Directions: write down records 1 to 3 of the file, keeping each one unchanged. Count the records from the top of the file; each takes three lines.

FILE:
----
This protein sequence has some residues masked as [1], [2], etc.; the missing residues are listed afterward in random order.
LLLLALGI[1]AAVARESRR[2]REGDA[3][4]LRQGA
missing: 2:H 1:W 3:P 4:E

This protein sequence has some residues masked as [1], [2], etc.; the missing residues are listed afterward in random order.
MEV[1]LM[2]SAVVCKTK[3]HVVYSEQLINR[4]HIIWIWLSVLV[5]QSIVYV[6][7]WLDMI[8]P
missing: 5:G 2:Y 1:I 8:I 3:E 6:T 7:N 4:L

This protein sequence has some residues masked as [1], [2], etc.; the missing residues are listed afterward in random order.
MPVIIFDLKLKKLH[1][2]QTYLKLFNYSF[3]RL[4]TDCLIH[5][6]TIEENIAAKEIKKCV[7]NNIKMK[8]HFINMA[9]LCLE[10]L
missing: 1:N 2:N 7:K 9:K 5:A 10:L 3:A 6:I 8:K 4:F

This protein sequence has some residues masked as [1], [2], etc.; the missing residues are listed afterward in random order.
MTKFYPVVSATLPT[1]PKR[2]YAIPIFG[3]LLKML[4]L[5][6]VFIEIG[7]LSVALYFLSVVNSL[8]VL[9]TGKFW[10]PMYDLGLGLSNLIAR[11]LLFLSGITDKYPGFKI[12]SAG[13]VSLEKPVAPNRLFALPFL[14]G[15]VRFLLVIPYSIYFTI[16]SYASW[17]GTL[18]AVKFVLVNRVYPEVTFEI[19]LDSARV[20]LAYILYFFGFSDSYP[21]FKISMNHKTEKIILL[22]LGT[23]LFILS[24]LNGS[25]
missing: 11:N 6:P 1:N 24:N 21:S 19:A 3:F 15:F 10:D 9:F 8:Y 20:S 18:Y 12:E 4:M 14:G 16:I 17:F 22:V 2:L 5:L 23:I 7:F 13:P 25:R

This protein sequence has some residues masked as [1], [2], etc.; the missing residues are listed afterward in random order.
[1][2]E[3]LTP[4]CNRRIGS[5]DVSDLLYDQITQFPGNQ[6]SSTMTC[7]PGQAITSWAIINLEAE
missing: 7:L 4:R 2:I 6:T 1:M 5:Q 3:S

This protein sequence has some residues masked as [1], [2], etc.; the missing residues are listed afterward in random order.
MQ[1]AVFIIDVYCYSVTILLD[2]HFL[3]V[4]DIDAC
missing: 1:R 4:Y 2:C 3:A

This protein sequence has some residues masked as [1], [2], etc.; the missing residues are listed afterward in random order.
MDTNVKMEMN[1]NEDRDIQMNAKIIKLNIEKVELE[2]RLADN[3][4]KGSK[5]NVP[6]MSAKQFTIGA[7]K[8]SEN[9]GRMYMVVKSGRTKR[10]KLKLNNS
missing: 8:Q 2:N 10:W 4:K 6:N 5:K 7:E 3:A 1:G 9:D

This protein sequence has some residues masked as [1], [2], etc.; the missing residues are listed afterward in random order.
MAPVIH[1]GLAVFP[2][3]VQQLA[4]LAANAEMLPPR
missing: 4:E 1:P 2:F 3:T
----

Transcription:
This protein sequence has some residues masked as [1], [2], etc.; the missing residues are listed afterward in random order.
LLLLALGI[1]AAVARESRR[2]REGDA[3][4]LRQGA
missing: 2:H 1:W 3:P 4:E

This protein sequence has some residues masked as [1], [2], etc.; the missing residues are listed afterward in random order.
MEV[1]LM[2]SAVVCKTK[3]HVVYSEQLINR[4]HIIWIWLSVLV[5]QSIVYV[6][7]WLDMI[8]P
missing: 5:G 2:Y 1:I 8:I 3:E 6:T 7:N 4:L

This protein sequence has some residues masked as [1], [2], etc.; the missing residues are listed afterward in random order.
MPVIIFDLKLKKLH[1][2]QTYLKLFNYSF[3]RL[4]TDCLIH[5][6]TIEENIAAKEIKKCV[7]NNIKMK[8]HFINMA[9]LCLE[10]L
missing: 1:N 2:N 7:K 9:K 5:A 10:L 3:A 6:I 8:K 4:F